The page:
One of Sweden’s most renowned directors, Lasse Hallström, translates Paul Torday’s well-written novel into a masterpiece on screen, starring Ewan McGregor, Emily Blunt and Kristin Scott Thomas. Apart from the brilliant directing and competent acting, the breathtaking scenes will blow you away.
Dr Alfred Jones (Ewan McGregor), who depicts a conventional, satirical character with no sense of humour, holds a respectable job in the British fisheries.
Harriet Chetwode-Talbot (Emily Blunt) is an investment consultant, engaged by the wealthy Yemeni Sheikh (Amr Waked), whom envisions the sport of salmon fishing in the Yemen.
Alfred has then been contacted by Harriet to partake in the project that he initially deemed fundamentally unfeasible.
He was then put under preposterous pressure and threatening – if he chooses to decline the project, he will lose his job – but he banished the fledgling thought of tendering his resignation after considering and calculating the hefty mortgage loans and expenses he has to cope with, resigned himself to his fate and accepted the task.
Harriet has been romantically involved with a British soldier, Robert (Tom Mison), who was called to Afghanistan shortly after their three weeks of affair, and was later reported to be missing, leaving Harriet a worried nix. Her anguish culminates when she refuses to turn up for project meetings and decides to drop the entire task, which seemed like a humanly thing for her to do at that point of desperation.
After much commiseration and persuasion from Alfred, she decides to relinquish the mundane routine of waiting for news of Robert and calling for updates, and string along to the site visit at Yemen with a heavy heart.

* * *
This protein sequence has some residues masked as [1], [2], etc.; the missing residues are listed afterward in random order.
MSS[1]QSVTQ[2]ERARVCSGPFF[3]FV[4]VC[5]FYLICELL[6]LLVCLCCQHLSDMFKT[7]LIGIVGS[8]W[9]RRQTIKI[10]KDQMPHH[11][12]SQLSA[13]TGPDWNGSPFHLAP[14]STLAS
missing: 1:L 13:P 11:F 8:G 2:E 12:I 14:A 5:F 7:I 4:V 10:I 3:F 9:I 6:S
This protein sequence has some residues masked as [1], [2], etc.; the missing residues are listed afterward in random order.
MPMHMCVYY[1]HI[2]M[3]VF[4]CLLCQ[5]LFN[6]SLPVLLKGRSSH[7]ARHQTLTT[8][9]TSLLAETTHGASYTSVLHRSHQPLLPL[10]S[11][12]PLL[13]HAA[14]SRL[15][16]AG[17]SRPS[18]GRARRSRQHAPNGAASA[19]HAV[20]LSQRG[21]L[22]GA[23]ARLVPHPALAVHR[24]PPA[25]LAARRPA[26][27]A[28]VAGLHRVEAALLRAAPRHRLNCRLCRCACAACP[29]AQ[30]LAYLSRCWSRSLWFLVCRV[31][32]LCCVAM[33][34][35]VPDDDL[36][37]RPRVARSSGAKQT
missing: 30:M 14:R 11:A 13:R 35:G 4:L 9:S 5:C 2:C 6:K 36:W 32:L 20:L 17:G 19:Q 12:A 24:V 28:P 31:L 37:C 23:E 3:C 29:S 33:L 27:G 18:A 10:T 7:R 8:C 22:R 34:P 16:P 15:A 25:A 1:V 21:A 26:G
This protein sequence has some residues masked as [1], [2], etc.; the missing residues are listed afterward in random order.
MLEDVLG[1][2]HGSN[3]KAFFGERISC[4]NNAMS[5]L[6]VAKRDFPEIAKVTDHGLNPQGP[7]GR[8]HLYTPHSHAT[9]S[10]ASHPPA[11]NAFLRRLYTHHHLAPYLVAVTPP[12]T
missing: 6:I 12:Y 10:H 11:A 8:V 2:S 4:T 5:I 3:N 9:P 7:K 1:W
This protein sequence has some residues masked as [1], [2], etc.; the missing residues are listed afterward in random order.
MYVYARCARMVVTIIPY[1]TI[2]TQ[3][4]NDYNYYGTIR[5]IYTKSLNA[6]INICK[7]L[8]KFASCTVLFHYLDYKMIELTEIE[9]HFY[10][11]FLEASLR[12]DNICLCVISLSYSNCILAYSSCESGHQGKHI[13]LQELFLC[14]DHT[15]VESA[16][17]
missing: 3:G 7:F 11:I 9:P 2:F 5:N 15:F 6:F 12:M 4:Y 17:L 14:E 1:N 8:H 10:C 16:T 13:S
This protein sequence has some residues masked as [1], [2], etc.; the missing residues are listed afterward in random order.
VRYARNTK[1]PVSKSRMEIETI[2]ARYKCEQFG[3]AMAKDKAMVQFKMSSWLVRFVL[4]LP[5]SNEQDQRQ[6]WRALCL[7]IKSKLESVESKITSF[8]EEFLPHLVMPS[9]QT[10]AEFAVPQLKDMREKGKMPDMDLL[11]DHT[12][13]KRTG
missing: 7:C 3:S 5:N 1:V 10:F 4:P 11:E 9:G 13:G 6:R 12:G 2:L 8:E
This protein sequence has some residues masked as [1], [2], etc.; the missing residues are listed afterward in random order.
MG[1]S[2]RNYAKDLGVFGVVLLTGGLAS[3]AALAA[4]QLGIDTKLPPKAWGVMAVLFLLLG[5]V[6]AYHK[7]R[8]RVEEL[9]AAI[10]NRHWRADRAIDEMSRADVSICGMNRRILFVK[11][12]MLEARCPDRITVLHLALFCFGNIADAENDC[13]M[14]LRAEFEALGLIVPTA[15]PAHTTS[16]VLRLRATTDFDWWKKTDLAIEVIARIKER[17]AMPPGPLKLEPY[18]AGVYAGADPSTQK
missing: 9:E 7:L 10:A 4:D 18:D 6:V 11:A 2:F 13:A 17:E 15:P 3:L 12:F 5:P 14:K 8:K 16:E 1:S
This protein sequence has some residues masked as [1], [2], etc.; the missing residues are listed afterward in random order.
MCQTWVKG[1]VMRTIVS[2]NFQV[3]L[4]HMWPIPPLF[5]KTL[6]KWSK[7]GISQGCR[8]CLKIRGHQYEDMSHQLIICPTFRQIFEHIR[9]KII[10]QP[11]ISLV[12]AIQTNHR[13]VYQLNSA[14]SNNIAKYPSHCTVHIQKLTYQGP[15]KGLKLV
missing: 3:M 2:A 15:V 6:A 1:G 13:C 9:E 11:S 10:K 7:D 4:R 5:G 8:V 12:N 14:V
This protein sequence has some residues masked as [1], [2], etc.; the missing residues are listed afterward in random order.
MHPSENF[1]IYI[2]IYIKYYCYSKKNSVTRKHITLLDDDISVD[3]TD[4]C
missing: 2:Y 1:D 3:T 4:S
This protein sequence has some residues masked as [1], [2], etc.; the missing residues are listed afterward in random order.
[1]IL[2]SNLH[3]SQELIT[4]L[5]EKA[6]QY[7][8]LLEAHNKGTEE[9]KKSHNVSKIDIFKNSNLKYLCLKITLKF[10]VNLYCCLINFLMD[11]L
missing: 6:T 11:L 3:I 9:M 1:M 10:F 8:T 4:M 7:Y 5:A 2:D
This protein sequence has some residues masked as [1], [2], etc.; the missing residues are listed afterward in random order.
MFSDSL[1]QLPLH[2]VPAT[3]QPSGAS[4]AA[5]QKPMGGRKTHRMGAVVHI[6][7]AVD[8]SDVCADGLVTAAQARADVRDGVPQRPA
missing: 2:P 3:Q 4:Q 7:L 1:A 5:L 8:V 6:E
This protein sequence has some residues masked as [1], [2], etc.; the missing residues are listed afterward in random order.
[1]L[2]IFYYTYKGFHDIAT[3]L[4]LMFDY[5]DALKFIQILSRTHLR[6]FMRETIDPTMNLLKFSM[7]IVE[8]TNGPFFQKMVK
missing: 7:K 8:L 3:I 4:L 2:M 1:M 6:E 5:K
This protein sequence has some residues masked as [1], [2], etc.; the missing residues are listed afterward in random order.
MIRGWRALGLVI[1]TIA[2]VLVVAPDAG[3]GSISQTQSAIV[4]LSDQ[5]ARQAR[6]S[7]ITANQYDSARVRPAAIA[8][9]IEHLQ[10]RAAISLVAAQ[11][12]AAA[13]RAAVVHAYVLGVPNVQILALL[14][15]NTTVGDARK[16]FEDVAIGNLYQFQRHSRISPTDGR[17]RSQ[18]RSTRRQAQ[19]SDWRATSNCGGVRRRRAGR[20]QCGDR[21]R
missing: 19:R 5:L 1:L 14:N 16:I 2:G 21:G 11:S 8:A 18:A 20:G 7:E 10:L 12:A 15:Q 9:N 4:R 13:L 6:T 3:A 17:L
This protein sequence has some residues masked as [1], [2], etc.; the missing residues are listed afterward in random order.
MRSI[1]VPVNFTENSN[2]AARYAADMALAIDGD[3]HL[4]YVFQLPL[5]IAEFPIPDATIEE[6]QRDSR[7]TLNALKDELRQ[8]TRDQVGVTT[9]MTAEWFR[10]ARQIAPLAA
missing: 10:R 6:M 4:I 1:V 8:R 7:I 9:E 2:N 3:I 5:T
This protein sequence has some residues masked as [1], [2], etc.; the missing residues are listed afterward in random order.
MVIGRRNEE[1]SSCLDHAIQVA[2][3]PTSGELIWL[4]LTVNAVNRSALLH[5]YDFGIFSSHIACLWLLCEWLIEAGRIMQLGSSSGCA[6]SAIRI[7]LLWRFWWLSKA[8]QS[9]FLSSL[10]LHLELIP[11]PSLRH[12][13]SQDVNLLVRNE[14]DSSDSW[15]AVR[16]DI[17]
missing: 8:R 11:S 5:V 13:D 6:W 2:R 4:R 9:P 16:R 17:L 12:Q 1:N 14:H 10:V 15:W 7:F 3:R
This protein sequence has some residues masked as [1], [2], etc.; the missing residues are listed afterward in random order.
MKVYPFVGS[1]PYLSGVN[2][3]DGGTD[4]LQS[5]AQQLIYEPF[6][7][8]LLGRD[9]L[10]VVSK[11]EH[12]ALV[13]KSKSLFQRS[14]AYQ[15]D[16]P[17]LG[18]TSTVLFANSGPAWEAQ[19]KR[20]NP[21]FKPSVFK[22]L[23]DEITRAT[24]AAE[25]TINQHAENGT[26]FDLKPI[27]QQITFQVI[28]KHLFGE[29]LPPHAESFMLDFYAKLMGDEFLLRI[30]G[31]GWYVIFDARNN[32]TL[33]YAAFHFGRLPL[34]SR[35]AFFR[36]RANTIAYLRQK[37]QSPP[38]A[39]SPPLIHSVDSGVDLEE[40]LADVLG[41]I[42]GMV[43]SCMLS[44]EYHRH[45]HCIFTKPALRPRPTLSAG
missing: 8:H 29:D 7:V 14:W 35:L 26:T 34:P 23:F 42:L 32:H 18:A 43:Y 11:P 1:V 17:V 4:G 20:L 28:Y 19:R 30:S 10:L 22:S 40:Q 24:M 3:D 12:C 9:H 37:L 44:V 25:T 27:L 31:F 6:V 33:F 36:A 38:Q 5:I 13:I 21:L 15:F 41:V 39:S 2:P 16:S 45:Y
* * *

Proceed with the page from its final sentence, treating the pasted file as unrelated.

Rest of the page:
At the same time, Alfred was facing a dreary and lacklustre marriage.
Arriving at the Yemen, all we see is a vast desert land with religious inhabitants leading an austere life in absence of luxury. The visionary Sheikh aspires to inject colours in the dry desert, on top of an abundance of agriculture for his people –to create a small miracle, to glorify God.
Sheikh incites enthusiasm in Alfred and Harriet with his tenacious faith.
“The virtues of fishermen are: patience, tolerance and humility.”
Alfred is portrayed as the hero figure, an unlikely one, when he saves the life of the Sheik when a group of angry and unsupportive fellowmen attempt to ambush him and later sabotage the entire project. The near-death experience warrants indemnification.
Salmon Fishing in the Yemen is furnished with snippets of romance; it is a story of hope and faith that many can relate to, especially when encountered with moments of despondency.
Watch how the land of sands and ruins progresses with the building of dams, and anticipate the survival of salmon in the obstacles of climate issues and man-made destruction by terrorists.
Did Robert survive? Will Harriet end up with Alfred? Watch the movie to find out!
Favourite scene: When Alfred visited Harriot at her apartment after she received the ghastly news of her boyfriend’s mishap, she vents her frustration on him and chided him for being inhumane, bringing work to her when she is too distressed to be thinking about work –and he takes out a sandwich from his briefcase, “You need to eat something.”
Thanks Omy for the invitation to the preview screening!